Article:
has supplied the majority of the lighting fixtures for two completely new floors and a refitted entrance area at Madame Tussaud's Wax Museum in Amsterdam.
The £2.6 million project was the first major refurbishment work at the museum since it opened in 1991. The entrance area and the fifth floor of the exhibition were completely gutted, and a new mezzanine sixth floor was added, plus food-service facilities. The installation had to take place during an 11-week period. Suppliers, installers, designers, and the client all collaborated closely, and a constant flow of communications ensured a smooth operation.
The Tussaud's Group technical project manager Tim Coucher, based in London, coordinated the technical specs. The new build was divided into three technical areas--lighting hardware, AV, and electrical installation. Lightfactor won the contract to supply the lighting hardware; Dutch companies VHS and GTI won the AV and electrical installation contracts, respectively. Steve Wentworth, who designed the original lighting scheme in 1991, came onboard again in the same role, and John Leonard of Aura Sound did the audio design for the new exhibition areas.
The new Grand Hall Area contains politicians, religious leaders, peacemakers, royal personalities, and other historical figures, and is characterized by subtle, understated lighting and a decorous atmosphere. The new lively and colorful music section features a selection of pop stars from James Brown to Bono.
On the sixth floor, the sports section is lit with MR-16s and a number of LDR 500W floodlights that give a high but localized ambient level to this area. In the film area, de Ville converted large traditional film lights, concealing low-voltage lamps in the fittings. LDR Tempo 500W fresnels are placed at a distance, giving the effect of the figures being lit by the film lights but not the overpowering levels of light.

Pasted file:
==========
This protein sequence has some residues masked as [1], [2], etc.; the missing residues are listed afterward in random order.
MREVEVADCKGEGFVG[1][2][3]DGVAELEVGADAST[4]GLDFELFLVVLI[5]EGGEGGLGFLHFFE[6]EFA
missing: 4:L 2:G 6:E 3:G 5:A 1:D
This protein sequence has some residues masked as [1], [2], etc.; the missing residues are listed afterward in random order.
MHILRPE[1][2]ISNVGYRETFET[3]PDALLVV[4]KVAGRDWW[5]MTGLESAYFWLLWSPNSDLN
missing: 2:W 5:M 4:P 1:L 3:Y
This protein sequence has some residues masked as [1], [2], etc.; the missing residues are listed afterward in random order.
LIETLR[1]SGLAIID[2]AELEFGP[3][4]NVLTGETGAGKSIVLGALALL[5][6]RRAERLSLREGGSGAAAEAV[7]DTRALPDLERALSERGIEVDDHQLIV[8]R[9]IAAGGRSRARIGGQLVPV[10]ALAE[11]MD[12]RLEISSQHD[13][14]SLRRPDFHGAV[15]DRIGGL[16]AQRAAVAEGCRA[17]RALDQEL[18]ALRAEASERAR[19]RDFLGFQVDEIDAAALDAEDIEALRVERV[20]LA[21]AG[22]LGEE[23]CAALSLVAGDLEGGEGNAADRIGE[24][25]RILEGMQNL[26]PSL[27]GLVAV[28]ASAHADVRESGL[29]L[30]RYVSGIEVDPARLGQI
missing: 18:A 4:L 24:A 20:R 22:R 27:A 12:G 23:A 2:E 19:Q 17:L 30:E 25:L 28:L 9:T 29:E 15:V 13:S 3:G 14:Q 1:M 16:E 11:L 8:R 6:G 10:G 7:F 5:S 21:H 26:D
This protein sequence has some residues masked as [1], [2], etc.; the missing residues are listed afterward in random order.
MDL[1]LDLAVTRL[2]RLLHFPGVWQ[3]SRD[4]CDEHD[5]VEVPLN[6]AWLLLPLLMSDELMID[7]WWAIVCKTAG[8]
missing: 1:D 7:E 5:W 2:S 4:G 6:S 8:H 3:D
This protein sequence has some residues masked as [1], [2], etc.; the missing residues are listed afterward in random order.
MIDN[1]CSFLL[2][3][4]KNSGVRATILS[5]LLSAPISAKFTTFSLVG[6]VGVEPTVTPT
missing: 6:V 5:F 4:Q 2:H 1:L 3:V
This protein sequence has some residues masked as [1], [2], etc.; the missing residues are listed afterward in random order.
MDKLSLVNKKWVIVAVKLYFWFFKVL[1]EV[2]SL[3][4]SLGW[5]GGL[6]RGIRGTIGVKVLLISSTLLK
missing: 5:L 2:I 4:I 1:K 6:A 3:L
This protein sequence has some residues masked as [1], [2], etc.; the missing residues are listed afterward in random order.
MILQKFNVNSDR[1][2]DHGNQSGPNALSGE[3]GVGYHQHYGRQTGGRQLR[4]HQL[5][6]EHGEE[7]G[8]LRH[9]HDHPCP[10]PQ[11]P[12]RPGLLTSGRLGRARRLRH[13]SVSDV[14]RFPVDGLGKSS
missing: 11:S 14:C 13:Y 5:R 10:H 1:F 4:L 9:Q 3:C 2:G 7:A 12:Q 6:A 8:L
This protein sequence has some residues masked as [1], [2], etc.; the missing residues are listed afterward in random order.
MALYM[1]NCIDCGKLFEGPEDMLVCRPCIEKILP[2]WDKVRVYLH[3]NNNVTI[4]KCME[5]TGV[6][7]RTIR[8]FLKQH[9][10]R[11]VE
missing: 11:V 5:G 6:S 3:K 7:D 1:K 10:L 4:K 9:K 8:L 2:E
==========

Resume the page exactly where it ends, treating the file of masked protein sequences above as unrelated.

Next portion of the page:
This area opens out into a split-level section with a prominent video wall and a stunning glass staircase, lit with LEDs backlighting a Prismex installation (done by Stylus Marketing), leading down to the final section of the exhibit which features popular entertainers like Marilyn Monroe.
Lightfactor supplied a variety of instruments: nearly 500 James Thomas MR-16 birdies with integral dimmers, chosen for their neat, unobtrusive appearance; Mad Manufacturing ITM moving-mirror lights; LDR Tempo fresnels with long-life bulbs; Optikinetics GoboPro fixtures, and customized Thomas PAR-36 and -46 cans, utilizing 12.8V halogen sealed beam units, to produce a tight, crisp beam. These lights are mounted on custom internally wired bars also manufactured by James Thomas Engineering.
Lightfactor also supplied AVR color-changing downlights and special connection cables, surface-mounted UV fittings, chandelier bulbs, and several hundred meters of three-circuit tracking. LightProcessor Power Station II dimmers powered areas where fixtures were not powered by the track. For the entrance area downstairs from the exhibition, Lightfactor supplied ETC Source Four ellipsoidals and PARs, mounted on specially fabricated curved internally wired bars also supplied by James Thomas to the client's specifications.
Lightfactor's Paul de Ville has been supplying lighting to The Tussaud's Group for some 16 years and enjoys a close working relationship with them. De Ville undertook reviewing all the drawings and worked with Coucher and Wentworth to finalize the equipment. He also developed installation crib sheets for the electrical contractors to work from, and made several site visits. This was important, as Wentworth's designs included several complicated shapes, and so much gear was supplied from the UK in such a short space of time.
De Ville comments, "The only way to achieve a goal this ambitious in a timescale this intense is to work as a unified creative/installation team, and that's what happened. With the suppliers kept fully informed of all parameters, we could coordinate all equipment arrival, fit within the installation timetables, and ensure a smooth-running, punctually delivered project. This project was a joy to work on because it was so well managed by Tim and his team both in Amsterdam and England. Working with Steve is always good because he knows exactly what he wants out of the design, and communicates it fluently and in terms that are useful to an equipment supplier."